I highly recommend reading the book The E-Myth Revisited: Why Most Small Businesses Don't Work and What to Do About It by Michael E. Gerber. This book has surely saved countless numbers of people from creating failed businesses that also destroy their passions.
Improved: "Love the process of your work but understand some things you love aren't a good fit for monetizing."
"There's no harm in asking." or "There's no such thing as a dumb question." - Unknown Origin
Teachers are hard wired to follow the phrase, “I have a dumb question,” with “there’s no such thing as a dumb question! Go ahead.”
It’s as natural for them as lifting your hand off a hot stove or
For good reason, most of us have also hardwired this belief into our heads. No question is too embarrassing, ignorant or foolish to ask.
The phrase has good intentions and has most likely done more good than harm. However, it is not an absolute truth. In fact, dumb questions can cost you your job, business or relationships.
Improved: "Never be afraid to ask, but that isn't a free pass to not first consider what you're asking."
"Cheaters never prosper" - Unknown Origin
Barry Bonds has a net worth of approximately $100 million. He is one of the most notorious cheaters of all time, shattering every once meaningful major league baseball home run record while injecting "the clear" into his booty for the second half of his career.
The idea that cheaters never win is a fantasy that plays out well in Disney movies but less often in real life.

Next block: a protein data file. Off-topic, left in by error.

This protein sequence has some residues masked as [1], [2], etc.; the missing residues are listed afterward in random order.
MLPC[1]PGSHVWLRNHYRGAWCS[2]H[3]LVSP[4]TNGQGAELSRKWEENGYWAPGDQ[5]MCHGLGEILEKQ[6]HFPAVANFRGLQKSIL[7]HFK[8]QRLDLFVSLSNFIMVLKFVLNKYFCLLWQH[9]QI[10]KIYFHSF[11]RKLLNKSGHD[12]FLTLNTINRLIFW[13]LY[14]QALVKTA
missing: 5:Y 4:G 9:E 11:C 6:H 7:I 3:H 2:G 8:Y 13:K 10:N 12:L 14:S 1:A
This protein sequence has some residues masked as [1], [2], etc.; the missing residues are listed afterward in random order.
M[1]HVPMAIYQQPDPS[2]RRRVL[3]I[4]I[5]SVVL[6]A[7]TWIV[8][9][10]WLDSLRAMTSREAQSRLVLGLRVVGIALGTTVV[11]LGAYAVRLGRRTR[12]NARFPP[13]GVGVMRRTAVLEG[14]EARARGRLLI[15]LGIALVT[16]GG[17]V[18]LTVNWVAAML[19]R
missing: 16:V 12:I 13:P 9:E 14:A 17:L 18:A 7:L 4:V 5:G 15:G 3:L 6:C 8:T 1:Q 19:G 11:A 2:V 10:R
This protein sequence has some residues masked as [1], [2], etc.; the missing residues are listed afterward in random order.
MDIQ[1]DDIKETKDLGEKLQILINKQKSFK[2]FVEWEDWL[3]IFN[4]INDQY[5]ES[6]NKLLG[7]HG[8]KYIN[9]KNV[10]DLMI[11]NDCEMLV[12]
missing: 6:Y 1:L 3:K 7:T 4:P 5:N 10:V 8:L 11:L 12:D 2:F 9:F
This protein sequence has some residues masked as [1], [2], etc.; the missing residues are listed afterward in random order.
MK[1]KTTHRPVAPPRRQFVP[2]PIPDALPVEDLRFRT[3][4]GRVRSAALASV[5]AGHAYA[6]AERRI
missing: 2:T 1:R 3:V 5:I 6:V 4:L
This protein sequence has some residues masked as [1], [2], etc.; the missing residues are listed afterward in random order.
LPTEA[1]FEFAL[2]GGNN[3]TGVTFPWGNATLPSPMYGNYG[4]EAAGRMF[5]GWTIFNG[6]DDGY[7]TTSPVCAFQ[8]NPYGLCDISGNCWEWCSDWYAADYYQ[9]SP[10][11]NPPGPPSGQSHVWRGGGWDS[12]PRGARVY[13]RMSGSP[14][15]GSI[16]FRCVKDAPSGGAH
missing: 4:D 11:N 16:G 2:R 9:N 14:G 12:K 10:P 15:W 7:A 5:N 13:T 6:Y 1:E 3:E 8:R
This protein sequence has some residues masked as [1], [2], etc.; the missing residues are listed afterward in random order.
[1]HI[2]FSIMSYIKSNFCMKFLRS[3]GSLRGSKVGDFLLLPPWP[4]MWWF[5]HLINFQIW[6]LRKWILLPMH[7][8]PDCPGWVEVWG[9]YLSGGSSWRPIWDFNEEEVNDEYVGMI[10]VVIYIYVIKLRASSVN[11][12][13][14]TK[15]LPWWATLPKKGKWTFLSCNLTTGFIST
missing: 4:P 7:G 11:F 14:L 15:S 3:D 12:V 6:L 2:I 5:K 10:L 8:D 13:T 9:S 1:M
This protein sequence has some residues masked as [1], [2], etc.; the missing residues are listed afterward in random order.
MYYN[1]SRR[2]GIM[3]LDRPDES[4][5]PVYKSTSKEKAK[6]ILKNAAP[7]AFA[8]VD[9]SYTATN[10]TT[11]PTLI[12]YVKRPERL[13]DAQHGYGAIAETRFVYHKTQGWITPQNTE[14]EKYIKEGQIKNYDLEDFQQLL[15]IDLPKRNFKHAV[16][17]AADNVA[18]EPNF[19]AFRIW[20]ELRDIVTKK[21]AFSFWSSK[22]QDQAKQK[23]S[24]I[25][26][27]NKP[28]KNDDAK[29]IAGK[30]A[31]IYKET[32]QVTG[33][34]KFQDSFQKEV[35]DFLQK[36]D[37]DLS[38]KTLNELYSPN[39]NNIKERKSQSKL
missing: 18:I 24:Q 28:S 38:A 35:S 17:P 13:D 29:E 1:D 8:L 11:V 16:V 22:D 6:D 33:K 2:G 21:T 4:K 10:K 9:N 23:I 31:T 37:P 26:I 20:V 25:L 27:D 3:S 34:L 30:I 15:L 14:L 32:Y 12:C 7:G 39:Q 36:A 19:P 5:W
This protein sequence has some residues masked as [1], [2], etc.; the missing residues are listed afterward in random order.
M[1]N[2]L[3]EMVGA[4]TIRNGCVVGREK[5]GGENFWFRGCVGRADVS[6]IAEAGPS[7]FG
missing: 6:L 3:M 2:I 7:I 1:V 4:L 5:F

Cheating is an option in almost everything.
This is part of why people who don't cheat are respected. If the only reason you aren't cheating is because you don't think it will work, is that truly noble?
Improved: "Cheaters often prosper, but you're better than that. Winning the right way feels better and is more sustainable."
"Practice makes perfect" - Unknown Origin
Verdict: Half truth
Practicing the right things in the correct way makes perfect. Repetitions alone don't create improvement if we're practicing something incorrectly.
Also, this is depressing, but for some things, we can't out practice our natural limitations. I can't practice my way to being an olympic level high jumper, but I can practice to make myself as good at it as possible.
Improved: "Practice done correctly gets you closer to perfection."
"The secret of success is to do the common thing uncommonly well." -John D. Rockefeller Jr.
We are so dramatic, aren't we?
So many superlatives. There is no "secret" to success. This saying is from someone who did succeed with this method (delivering steel better than anyone else) but it's far from the secret to success in all businesses.
Improved: "Sometimes, you can find success just by doing the common things uncommonly well."